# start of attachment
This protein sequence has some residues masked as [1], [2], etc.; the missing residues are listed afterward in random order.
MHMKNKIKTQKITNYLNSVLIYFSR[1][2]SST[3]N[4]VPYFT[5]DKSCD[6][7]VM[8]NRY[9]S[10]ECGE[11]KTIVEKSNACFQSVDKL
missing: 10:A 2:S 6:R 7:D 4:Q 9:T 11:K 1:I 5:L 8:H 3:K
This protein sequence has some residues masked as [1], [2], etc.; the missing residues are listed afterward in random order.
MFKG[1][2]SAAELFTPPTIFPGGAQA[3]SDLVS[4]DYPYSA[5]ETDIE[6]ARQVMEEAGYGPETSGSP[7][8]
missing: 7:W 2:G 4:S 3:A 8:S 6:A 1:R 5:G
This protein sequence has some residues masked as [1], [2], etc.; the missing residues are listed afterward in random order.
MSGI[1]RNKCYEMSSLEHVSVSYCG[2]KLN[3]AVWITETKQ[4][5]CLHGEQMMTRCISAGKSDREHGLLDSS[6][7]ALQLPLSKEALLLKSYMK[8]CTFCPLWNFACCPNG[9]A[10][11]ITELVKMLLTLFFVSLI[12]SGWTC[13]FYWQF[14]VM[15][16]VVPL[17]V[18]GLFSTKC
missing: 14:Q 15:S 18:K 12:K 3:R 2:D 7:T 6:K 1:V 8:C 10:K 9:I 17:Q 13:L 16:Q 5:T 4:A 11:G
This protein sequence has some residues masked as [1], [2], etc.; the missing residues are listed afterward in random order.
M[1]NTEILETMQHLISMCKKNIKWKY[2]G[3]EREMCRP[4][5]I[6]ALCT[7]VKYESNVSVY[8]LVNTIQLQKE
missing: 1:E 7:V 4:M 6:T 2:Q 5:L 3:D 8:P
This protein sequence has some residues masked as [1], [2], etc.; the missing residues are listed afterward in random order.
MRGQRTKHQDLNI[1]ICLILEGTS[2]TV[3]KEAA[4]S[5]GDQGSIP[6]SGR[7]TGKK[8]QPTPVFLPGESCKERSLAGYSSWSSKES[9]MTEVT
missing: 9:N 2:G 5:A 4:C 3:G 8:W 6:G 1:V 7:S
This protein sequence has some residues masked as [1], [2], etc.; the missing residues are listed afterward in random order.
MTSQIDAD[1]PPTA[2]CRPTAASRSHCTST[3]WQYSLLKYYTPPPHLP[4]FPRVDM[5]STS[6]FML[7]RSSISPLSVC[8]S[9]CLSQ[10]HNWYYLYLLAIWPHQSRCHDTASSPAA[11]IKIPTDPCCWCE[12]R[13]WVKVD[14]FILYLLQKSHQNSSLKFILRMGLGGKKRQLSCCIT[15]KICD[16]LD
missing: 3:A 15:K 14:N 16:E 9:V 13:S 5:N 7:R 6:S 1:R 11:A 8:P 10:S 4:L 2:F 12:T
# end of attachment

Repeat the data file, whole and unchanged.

This protein sequence has some residues masked as [1], [2], etc.; the missing residues are listed afterward in random order.
MHMKNKIKTQKITNYLNSVLIYFSR[1][2]SST[3]N[4]VPYFT[5]DKSCD[6][7]VM[8]NRY[9]S[10]ECGE[11]KTIVEKSNACFQSVDKL
missing: 10:A 2:S 6:R 7:D 4:Q 9:T 11:K 1:I 5:L 8:H 3:K
This protein sequence has some residues masked as [1], [2], etc.; the missing residues are listed afterward in random order.
MFKG[1][2]SAAELFTPPTIFPGGAQA[3]SDLVS[4]DYPYSA[5]ETDIE[6]ARQVMEEAGYGPETSGSP[7][8]
missing: 7:W 2:G 4:S 3:A 8:S 6:A 1:R 5:G
This protein sequence has some residues masked as [1], [2], etc.; the missing residues are listed afterward in random order.
MSGI[1]RNKCYEMSSLEHVSVSYCG[2]KLN[3]AVWITETKQ[4][5]CLHGEQMMTRCISAGKSDREHGLLDSS[6][7]ALQLPLSKEALLLKSYMK[8]CTFCPLWNFACCPNG[9]A[10][11]ITELVKMLLTLFFVSLI[12]SGWTC[13]FYWQF[14]VM[15][16]VVPL[17]V[18]GLFSTKC
missing: 14:Q 15:S 18:K 12:K 3:R 2:D 7:T 6:K 1:V 8:C 10:K 9:I 17:Q 13:L 16:Q 5:T 4:A 11:G
This protein sequence has some residues masked as [1], [2], etc.; the missing residues are listed afterward in random order.
M[1]NTEILETMQHLISMCKKNIKWKY[2]G[3]EREMCRP[4][5]I[6]ALCT[7]VKYESNVSVY[8]LVNTIQLQKE
missing: 1:E 7:V 4:M 6:T 2:Q 5:L 3:D 8:P
This protein sequence has some residues masked as [1], [2], etc.; the missing residues are listed afterward in random order.
MRGQRTKHQDLNI[1]ICLILEGTS[2]TV[3]KEAA[4]S[5]GDQGSIP[6]SGR[7]TGKK[8]QPTPVFLPGESCKERSLAGYSSWSSKES[9]MTEVT
missing: 9:N 2:G 5:A 4:C 3:G 8:W 6:G 1:V 7:S
This protein sequence has some residues masked as [1], [2], etc.; the missing residues are listed afterward in random order.
MTSQIDAD[1]PPTA[2]CRPTAASRSHCTST[3]WQYSLLKYYTPPPHLP[4]FPRVDM[5]STS[6]FML[7]RSSISPLSVC[8]S[9]CLSQ[10]HNWYYLYLLAIWPHQSRCHDTASSPAA[11]IKIPTDPCCWCE[12]R[13]WVKVD[14]FILYLLQKSHQNSSLKFILRMGLGGKKRQLSCCIT[15]KICD[16]LD
missing: 3:A 15:K 14:N 16:E 9:V 13:S 5:N 7:R 6:S 1:R 11:A 8:P 10:S 4:L 2:F 12:T